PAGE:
Presidential Office Building, Taipei

3.8
#26 of 387 in Things to do in Taipei
Architecture lovers and politics buffs will enjoy seeing Presidential Office Building--the tallest structure in Taiwan at the time of its construction. Completed in 1919, the building initially acted as the seat of the colonial government. After damage sustained in World War II bombings, Chen Yi restored the edifice to its former glory and it later became the presidential office in 1950. Though the structure faces east, giving it excellent views of Shishou Mountain, visitors can only view it from outside. Stop by to admire the historic building and snap a few photos. Work out when and for how long to visit Presidential Office Building and other Taipei attractions using our handy Taipei trip planner .
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Presidential Office Building Reviews
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  • It always felt that the president's office was a very serious place (now, of course), but after many years it had a deeper understanding of it. Every friend who visits Taipei always takes them to the door and recognizes the center of power
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  • Chiang Kai-shek Memorial Hall and I walk in. Just 17:15 guard Abby... and not because the last shift closing ceremony? I want to encounter. During that time, the front door was closed. Symphonic Band (? ) And were the same. Next time you want to visit take a look at.
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  • Lovely colonial architecture, within walking distance of a large shopping district and the 228 Memorial Park. Light guard presence, but they are heavily armed and do glare at passerby quite menacingly...  more »
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  • Presidential Office Building The Presidential Office Building was built during the Japanese colonial period to house the Office of the Governor-General of Taiwan. An architectural design contest inviting architects to submit construction specifications was held in two stages in 1906 and 1910. Eventually, the work designed by Uheiji Nagano was partly adopted, but Matsunosuke Moriyama produced the final design by taking Uheiji Nagano’s work and modifying it. In Moriyama's design, the central tower was heightened and the locations for the two side entrances were altered. Construction began on the building in 1912. The entire building was completed in 1919. During the Second World War, the building suffered heavy bombing from the Allied Powers. The central guard tower at the main entrance and part of the exterior walls were severely damaged. Fires raging in the building destroyed its roof and exterior. After the war, extensive work was undertaken to repair the damage and the building temporarily served as the administration hall for the Taiwan Provincial Government. In 1950, the building became the Office of the President. The building was built in a late-Renaissance style, influenced by the English architect Norman Shaw and referred to as "the Tatsuno specifications”. With its decorative red-and-white horizontal bands, the building featured classical elements such as porticos, pediments and gables, vaulted windows, oeil-de-boeuf windows, brackets, and colonnades. The ground plan of the building introduced a double courtyard layout in reference to the Chinese character "日." In fact, the layout was chosen for its strong earthquake resistance. The east, south, and west sides of the building have balconies to accommodate climatic characteristics in the subtropical zone, while the northern side does not since it receives much less sunlight. This large and magnificent building representing the evolution of Taiwan's modern history has borne witness to Taiwan's political and economic development and has become an important landmark in Taipei city.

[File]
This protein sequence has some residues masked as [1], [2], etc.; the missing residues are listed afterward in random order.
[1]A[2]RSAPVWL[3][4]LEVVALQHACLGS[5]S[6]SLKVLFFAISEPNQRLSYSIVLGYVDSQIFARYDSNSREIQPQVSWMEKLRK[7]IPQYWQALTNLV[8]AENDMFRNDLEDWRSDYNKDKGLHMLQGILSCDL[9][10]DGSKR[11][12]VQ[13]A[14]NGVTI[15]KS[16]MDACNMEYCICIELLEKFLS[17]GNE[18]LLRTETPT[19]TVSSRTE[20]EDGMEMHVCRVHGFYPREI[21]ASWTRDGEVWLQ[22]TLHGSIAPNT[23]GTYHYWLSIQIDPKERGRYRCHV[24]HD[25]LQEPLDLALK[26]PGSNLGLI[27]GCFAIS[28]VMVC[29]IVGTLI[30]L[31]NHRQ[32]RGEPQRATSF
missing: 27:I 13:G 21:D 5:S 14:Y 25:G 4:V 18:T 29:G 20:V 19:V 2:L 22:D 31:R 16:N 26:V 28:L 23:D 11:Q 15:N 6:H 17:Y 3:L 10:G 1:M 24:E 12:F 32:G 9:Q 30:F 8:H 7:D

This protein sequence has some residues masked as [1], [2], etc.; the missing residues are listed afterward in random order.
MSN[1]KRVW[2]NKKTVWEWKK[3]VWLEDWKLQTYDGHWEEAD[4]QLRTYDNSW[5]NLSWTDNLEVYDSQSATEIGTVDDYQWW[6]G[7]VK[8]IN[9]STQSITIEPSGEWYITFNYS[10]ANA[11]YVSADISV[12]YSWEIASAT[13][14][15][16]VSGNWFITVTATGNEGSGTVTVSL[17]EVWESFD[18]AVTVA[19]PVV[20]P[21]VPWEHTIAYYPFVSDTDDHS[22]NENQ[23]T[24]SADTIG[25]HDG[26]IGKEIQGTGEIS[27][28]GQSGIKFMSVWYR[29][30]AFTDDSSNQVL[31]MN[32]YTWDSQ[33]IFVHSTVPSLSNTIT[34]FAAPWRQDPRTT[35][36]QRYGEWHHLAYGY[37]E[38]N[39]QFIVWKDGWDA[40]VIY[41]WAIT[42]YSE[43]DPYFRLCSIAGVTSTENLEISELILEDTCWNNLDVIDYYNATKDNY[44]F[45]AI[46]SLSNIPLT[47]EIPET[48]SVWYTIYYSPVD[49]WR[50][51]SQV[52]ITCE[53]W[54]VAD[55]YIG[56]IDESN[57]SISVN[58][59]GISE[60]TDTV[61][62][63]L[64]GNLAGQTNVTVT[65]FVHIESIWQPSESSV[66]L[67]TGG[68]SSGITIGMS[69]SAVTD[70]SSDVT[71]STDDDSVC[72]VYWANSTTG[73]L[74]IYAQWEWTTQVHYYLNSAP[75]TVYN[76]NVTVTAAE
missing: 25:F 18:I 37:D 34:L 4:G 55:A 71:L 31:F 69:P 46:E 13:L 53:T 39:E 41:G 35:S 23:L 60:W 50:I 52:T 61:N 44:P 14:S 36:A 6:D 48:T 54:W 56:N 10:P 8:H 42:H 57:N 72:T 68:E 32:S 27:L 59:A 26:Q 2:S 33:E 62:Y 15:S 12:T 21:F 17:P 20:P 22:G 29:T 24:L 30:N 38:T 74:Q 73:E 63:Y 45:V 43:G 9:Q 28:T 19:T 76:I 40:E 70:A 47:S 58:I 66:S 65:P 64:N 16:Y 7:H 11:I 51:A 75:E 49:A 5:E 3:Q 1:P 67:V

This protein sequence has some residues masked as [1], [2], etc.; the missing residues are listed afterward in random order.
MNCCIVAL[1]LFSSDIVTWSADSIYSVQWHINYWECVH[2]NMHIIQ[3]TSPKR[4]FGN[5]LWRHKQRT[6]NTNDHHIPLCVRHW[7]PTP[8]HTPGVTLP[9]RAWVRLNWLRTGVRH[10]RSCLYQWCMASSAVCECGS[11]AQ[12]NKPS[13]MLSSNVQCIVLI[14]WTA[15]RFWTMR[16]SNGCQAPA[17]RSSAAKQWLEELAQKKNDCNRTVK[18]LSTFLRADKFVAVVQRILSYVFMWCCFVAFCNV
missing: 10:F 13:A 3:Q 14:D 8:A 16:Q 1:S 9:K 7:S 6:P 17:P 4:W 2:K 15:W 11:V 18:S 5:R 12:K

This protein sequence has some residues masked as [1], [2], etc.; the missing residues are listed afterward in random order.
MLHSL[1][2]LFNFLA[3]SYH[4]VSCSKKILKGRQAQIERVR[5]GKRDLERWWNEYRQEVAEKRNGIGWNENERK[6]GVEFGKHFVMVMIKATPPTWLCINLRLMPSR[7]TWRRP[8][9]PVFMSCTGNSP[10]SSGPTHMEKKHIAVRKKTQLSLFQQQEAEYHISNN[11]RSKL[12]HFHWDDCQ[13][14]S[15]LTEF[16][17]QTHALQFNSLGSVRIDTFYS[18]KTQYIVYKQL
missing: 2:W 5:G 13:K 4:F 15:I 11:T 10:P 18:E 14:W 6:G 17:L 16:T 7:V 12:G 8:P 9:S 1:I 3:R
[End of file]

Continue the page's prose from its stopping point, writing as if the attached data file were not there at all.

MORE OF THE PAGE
• Beautiful place must come when visit Taiwan, i went here in afternoon and took this photo.
  • We went here for the free guided tour offered on weekday mornings. The line for the tour is at the back of the building, at the intersection of Bo’ai and Baoqing Roads. We stood in line for about half an hour and then went through an airport-style security check. The security personnel were courteous and helpful. You can carry your bags with you or use the lockers provided. The usual rules apply - photos without flash, be mindful of off-limits areas. There are English-speaking guides for those who do not speak Chinese. The exhibits are all housed at the ground floor. They offer a glimpse of the life of the young nation’s presidents and showcase the country’s achievements, aspirations, and democratic ideals. There is a small exhibition full of beautiful photos of the island and its people. After the tour, you can go to the gift shop for souvenirs and postcards, which you can send by mail at the in-house post office. We stayed for 1.5 hours. If you want more Taiwanese politics, visit the nearby Presidential and Vice Presidential Artifacts Museum at the intersection of Changsha and Bo’ai Roads. The museum provides an in-depth look at the role and political life of the country’s top two leaders and the history of elections in Taiwan.
  • I love you Taiwan. Stay free, stay awesome, let's keep making this world better ❤️ so much love from free Chinese people❤️
  • An impressive building from the Japanese colonial period. Usually, you can enter weekday mornings, however it's also possible to enter during a few select weekends when more of the building is accessible and you can take pictures. Most of what you can look round is a museum, but there's not that much in the way of English explanation.

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